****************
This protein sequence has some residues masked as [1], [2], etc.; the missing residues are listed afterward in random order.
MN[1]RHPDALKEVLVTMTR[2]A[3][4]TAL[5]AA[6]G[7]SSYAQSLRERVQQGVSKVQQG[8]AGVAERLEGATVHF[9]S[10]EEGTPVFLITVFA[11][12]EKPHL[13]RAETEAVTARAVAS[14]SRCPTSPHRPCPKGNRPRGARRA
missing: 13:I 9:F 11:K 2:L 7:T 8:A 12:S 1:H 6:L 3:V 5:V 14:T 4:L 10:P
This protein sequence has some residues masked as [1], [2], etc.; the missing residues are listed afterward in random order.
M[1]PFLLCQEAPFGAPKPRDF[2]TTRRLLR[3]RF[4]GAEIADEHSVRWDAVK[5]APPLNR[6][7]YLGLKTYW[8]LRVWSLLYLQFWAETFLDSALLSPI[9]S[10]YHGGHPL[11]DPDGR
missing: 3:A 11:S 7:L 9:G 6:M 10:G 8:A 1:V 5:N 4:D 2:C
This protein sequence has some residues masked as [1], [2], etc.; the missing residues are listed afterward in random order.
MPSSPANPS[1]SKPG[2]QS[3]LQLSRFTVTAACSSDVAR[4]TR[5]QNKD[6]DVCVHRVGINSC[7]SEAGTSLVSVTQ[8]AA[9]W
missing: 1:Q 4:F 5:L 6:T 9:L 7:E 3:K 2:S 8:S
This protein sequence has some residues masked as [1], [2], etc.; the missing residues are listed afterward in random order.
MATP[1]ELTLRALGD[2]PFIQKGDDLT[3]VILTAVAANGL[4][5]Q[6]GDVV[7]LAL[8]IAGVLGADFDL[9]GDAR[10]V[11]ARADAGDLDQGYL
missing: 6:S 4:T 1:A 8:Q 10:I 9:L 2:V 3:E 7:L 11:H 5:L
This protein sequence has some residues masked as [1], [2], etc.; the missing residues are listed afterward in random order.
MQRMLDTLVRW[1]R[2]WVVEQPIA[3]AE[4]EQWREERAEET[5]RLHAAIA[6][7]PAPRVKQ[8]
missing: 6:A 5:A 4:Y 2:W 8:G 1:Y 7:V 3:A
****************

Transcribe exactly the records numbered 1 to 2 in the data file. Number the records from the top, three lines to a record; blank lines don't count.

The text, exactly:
This protein sequence has some residues masked as [1], [2], etc.; the missing residues are listed afterward in random order.
MN[1]RHPDALKEVLVTMTR[2]A[3][4]TAL[5]AA[6]G[7]SSYAQSLRERVQQGVSKVQQG[8]AGVAERLEGATVHF[9]S[10]EEGTPVFLITVFA[11][12]EKPHL[13]RAETEAVTARAVAS[14]SRCPTSPHRPCPKGNRPRGARRA
missing: 13:I 9:F 11:K 2:L 7:T 8:A 12:S 1:H 6:L 3:V 5:V 14:T 4:L 10:P
This protein sequence has some residues masked as [1], [2], etc.; the missing residues are listed afterward in random order.
M[1]PFLLCQEAPFGAPKPRDF[2]TTRRLLR[3]RF[4]GAEIADEHSVRWDAVK[5]APPLNR[6][7]YLGLKTYW[8]LRVWSLLYLQFWAETFLDSALLSPI[9]S[10]YHGGHPL[11]DPDGR
missing: 3:A 11:S 7:L 9:G 6:M 10:G 8:A 1:V 5:N 4:D 2:C